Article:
Can any one give a working example for history.replaceState? This is what w3.org says:

history.replaceState(data, title [, url ] )

Updates the current entry in the session history to have the given data, title, and, if provided and not null, URL.


This works perfectly:

history.replaceState( {} , 'foo', '/foo' );

URL is changing, but title is not changing. Is that a bug or am I missing something? Tested on latest Chrome.

  • 3
    I generally don't push add-on libraries for JavaScript questions, but in this case I'll make an exception. The History.js library is a small shim that cleans up a lot of bizarre misbehavior in the History API across modern browsers. It even provides optional support for old versions of IE.
    – Pointy
    Oct 11, 2012 at 4:42
  • 2
    MDN has a pretty good writeup on Manipulating the browser history
    – sachleen
    Oct 11, 2012 at 4:44
  • @Pointy history.js works great. I have updated the code in my question. No my problem is i cant go back to previous page with browser back button
    – Serjas
    Oct 11, 2012 at 6:26
  • 4
    According to Mozilla, the title parameter isn't actually used.
    – gen_Eric
    Oct 16, 2012 at 15:00
  • 6
    The first answer really shouldn't be the accepted answer, given the question asks for a replaceState example, and the accepted answer is in no way a replaceState example.
    – CorayThan
    Mar 5, 2014 at 21:49

10 Answers 10


Indeed this is a bug, although intentional for 2 years now. The problem lies with some unclear specs and the complexity when document.title and back/forward are involved.

See bug reference on Webkit and Mozilla. Also Opera on the introduction of History API said it wasn't using the title parameter and probably still doesn't.

Currently the 2nd argument of pushState and replaceState — the title of the history entry — isn't used in Opera's implementation, but may be one day.

Potential solution

The only way I see is to alter the title element and use pushState instead:

document.getElementsByTagName('title')[0].innerHTML = 'bar';
window.history.pushState( {} , 'bar', '/bar' );
  • For jquery users.. try $("title").html(_title);
    – suraj jain
    Sep 5, 2016 at 13:11
  • 3
    this could result in users needing to "double click" the back button depending on how you implement this. A simpler solution might be to keep using replaceState() and simply set the document title manually document.title = "title"
    – newshorts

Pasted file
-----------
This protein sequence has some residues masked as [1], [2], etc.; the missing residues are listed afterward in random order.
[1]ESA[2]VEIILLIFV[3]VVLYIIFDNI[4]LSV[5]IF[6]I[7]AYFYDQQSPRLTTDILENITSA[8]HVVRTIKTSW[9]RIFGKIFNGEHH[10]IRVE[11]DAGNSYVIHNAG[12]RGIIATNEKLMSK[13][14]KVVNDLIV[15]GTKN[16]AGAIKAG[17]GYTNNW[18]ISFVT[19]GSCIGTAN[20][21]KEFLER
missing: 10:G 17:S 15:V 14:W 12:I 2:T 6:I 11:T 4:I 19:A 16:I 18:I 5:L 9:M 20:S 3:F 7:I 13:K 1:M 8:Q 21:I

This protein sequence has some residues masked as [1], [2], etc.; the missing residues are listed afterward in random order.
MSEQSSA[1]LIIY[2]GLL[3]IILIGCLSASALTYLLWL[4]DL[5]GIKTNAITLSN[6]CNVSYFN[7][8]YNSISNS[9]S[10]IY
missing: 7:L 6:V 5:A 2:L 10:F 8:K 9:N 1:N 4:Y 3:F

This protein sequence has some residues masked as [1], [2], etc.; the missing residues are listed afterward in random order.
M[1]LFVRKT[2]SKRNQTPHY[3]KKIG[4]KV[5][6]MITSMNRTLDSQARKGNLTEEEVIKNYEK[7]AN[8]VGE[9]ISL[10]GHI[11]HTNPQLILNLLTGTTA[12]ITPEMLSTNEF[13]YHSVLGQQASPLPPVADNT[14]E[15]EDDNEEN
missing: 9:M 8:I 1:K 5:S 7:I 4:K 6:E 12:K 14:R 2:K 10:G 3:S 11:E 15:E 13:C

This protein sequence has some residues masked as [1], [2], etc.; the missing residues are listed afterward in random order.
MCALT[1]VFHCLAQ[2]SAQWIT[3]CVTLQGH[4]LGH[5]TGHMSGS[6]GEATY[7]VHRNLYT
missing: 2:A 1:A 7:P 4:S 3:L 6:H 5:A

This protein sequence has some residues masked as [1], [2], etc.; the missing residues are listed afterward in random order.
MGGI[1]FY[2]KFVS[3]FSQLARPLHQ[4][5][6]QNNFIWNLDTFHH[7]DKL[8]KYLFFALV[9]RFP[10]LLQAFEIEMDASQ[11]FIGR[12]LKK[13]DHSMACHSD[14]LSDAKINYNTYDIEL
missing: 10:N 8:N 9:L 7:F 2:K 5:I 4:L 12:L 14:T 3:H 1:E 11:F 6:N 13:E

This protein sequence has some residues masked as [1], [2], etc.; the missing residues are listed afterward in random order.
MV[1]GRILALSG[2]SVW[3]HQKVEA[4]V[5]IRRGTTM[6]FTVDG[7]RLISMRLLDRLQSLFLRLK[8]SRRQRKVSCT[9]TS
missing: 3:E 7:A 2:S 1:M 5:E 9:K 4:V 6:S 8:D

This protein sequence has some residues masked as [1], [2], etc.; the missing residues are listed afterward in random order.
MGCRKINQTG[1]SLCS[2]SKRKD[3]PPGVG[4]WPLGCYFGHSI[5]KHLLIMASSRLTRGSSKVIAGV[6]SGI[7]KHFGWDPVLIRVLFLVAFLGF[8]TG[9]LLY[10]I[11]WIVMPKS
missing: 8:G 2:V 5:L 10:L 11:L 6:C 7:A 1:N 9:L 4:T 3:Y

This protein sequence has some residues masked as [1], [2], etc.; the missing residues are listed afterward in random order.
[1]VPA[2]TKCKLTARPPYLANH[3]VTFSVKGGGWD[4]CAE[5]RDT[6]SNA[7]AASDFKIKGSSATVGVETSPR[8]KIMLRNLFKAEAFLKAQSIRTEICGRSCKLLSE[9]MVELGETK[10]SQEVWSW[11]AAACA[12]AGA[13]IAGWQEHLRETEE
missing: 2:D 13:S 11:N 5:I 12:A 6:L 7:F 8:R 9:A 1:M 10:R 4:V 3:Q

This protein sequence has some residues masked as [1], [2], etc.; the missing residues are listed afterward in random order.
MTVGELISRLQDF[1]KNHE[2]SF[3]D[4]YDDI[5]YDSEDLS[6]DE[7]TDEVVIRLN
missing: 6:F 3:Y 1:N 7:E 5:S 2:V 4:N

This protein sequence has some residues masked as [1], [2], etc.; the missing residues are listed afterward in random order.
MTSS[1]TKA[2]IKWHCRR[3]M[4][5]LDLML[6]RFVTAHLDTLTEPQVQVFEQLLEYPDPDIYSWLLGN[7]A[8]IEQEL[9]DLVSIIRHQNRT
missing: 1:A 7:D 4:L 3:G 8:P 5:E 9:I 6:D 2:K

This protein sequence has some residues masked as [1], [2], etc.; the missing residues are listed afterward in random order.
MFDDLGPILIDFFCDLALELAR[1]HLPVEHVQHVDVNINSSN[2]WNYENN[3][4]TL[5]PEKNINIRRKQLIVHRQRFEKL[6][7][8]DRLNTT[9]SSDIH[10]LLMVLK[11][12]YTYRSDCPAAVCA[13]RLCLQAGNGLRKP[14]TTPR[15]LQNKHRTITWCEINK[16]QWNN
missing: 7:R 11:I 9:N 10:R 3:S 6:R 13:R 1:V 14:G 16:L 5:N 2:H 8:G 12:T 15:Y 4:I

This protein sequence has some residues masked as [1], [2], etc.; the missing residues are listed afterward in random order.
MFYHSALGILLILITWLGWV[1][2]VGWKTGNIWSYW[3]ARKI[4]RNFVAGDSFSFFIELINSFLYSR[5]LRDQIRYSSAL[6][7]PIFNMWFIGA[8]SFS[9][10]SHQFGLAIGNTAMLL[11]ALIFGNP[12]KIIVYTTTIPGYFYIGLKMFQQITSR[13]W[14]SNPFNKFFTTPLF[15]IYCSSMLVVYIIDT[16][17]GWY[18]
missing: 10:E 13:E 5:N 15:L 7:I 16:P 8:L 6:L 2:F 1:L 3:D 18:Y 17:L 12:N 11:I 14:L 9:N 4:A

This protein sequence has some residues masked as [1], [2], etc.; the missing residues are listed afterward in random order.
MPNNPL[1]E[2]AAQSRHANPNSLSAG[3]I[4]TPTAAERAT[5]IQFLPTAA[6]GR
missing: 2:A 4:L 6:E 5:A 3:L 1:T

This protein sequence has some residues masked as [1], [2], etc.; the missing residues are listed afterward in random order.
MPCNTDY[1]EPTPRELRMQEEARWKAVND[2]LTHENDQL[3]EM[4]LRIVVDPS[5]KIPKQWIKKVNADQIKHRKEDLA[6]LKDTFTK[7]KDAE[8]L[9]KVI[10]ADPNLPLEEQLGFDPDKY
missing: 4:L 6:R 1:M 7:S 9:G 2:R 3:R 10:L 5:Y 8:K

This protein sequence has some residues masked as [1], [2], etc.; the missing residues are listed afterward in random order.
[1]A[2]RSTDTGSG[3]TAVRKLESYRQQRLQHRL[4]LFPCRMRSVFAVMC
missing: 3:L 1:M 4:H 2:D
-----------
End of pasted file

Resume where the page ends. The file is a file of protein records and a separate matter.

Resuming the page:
Nov 7, 2016 at 18:49

Here is a minimal, contrived example.

console.log( window.location.href );  // whatever your current location href is
window.history.replaceState( {} , 'foo', '/foo' );
console.log( window.location.href );  // oh, hey, it replaced the path with /foo

There is more to replaceState() but I don't know what exactly it is that you want to do with it.

  • 2
    url is changing , but title is not changing .. tested with latest chrome @trott
    – Serjas
    Oct 11, 2012 at 6:55
  • 7
    @Serjas The title parameter in replaceState() is, to the best of my knowledge, ignored in all browsers.
    – Trott
    Feb 2, 2014 at 19:47
  • title is not ignored in safari, if I'm correct github.com/whatwg/html/issues/2174 Jan 5, 2022 at 14:42

history.pushState pushes the current page state onto the history stack, and changes the URL in the address bar. So, when you go back, that state (the object you passed) are returned to you.

Currently, that is all it does. Any other page action, such as displaying the new page or changing the page title, must be done by you.

The W3C spec you link is just a draft, and browser may implement it differently. Firefox, for example, ignores the title parameter completely.

Here is a simple example of pushState that I use on my website.

    // Use AJAX to load the page, and change the title
    function loadPage(sel, p){
        $(sel).load(p + ' #content', function(){
            document.title = $('#pageData').data('title');

    // When a link is clicked, use AJAX to load that page
    // but use pushState to change the URL bar
    $(document).on('click', 'a', function(e){
        history.pushState({page: this.href}, '', this.href);